After 28 years, law catches up with murder suspect

A murder suspect who has been on the lam for 28 years has been arrested and will stand trial, according to the Qingpu District People's Procuratorate.

A murder suspect who has been on the lam for 28 years has been arrested and will stand trial, according to the Qingpu District People’s Procuratorate.

The suspect, surnamed Wang, was implicated in the killing of a 3-month-old girl and her mother, surnamed Zhuo, in a fifth-floor flat in Qingpu on June 14, 1990, when he was only 18 years old.

When Zhuo’s husband, surnamed Gu, returned home from work he found his wife lying lifeless in the bathroom. Police were called to the scene and they found his dead daughter in a bedroom wardrobe, prosecutors said.

An autopsy showed Zhuo was smothered to death. The baby suffered a blow to the head and died of brain injuries.

Police obtained fingerprints at the scene and traced them to Wang, a local vocational school student. By that point, Wang had fled Shanghai and police put him on a wanted list.

Thanks to advances in facial recognition technology, police finally tracked down Wang in Anhui Province, where he was living under the surname Xu. DNA tests revealed his real identity, prosecutors said.

Wang told police that Gu was his classmate’s brother and he had visited Gu’s home several times to play video games, which were a luxury in the early 1990s, according to prosecutors.

Wang is said to have became addicted to video games and on the day of the murders he skipped class and snuck into Gu’s home. While rummaging in the living room, he alerted Zhuo, who started shouting for help from the bedroom, prosecutors said.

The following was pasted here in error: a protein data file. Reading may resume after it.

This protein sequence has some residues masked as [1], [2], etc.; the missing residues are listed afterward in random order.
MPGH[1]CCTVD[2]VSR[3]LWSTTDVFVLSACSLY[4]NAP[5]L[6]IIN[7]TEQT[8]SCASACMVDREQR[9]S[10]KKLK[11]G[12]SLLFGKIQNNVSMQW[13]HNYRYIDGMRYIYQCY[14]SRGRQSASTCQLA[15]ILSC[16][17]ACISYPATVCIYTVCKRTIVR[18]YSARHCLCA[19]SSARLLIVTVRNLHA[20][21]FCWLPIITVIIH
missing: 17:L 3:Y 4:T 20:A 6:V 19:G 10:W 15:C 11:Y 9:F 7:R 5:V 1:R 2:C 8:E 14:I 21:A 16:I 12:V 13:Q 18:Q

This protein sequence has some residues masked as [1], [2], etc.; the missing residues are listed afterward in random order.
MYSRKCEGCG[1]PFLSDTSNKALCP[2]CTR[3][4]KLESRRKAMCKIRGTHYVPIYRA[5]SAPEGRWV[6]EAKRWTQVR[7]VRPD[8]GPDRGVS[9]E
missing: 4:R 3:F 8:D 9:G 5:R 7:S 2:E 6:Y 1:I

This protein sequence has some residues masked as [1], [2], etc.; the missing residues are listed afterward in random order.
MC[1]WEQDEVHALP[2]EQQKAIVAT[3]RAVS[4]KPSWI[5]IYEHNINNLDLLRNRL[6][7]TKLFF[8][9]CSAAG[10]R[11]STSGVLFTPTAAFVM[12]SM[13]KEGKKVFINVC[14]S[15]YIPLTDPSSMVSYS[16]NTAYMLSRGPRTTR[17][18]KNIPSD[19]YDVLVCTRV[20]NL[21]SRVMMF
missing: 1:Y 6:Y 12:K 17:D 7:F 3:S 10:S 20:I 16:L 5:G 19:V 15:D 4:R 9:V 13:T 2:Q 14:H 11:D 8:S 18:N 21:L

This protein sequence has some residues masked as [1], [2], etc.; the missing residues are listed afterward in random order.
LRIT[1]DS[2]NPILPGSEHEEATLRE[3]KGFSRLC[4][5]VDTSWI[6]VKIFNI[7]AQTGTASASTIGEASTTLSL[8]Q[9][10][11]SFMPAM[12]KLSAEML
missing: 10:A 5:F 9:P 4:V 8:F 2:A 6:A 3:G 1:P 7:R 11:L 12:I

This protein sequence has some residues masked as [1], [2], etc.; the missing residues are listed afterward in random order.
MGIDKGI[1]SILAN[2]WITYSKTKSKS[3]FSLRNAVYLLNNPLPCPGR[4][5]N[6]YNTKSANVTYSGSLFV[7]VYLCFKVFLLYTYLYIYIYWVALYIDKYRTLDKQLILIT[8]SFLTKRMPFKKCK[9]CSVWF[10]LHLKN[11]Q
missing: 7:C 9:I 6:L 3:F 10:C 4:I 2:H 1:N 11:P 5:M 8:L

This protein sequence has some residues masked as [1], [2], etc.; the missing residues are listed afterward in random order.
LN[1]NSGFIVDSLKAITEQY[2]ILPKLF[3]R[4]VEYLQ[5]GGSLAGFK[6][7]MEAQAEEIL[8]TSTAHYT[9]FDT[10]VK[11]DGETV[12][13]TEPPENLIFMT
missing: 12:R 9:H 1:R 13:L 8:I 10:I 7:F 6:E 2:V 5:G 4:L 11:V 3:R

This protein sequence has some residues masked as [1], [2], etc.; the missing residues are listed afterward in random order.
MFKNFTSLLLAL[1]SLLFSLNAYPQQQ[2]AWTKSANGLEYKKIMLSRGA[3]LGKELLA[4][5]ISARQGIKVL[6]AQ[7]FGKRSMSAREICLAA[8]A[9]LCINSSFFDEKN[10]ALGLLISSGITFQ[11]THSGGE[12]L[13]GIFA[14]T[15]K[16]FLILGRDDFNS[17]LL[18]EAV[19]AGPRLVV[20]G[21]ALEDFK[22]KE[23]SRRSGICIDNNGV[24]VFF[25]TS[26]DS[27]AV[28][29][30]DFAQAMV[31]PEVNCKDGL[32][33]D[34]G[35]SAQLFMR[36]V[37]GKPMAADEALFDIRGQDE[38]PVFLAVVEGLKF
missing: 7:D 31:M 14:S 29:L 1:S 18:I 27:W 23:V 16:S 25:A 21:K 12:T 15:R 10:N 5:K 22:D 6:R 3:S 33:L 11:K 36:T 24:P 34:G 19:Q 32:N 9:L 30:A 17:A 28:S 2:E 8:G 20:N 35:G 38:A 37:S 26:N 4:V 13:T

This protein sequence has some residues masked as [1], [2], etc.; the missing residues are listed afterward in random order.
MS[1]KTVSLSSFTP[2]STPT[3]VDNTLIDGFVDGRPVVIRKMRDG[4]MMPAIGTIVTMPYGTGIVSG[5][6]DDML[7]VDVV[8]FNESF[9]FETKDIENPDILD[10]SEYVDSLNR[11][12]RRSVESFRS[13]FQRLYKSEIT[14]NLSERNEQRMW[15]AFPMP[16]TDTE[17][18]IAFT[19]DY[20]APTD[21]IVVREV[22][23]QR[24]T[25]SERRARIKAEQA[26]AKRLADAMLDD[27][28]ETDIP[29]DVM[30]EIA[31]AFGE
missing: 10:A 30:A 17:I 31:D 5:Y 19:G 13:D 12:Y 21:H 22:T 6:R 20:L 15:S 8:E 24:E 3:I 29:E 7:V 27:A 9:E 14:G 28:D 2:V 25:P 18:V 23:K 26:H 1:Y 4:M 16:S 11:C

Zhuo’s screams startled Wang, who rushed to cover her mouth, according to prosecutors. During the struggle that was said to have ensued, Wang smothered Zhuo after she slashed at him with a knife.

As he prepared to flee the scene, Wang heard a baby crying in the bedroom. Fearful that it would alert the neighbors, he threw the baby into the wardrobe, say prosecutors.

After leaving Gu’s home, he boarded a train and left Shanghai. For a time, he allegedly lived by begging on the streets in Hunan and Guangdong provinces.

In the mid-1990s, he went to the Xinjiang Uygur Autonomous Region and became a cook at a restaurant in the regional capital of Urumqi. In 1997, a customer was said to have helped him obtain a fake identity card.

Later, he went to Zhejiang Province, where he opened a hot pot restaurant and met his future wife. After they married, the couple moved to the woman’s hometown in Anhui Province. When Wang was apprehended, he had three restaurants and two children.

Special Reports
Top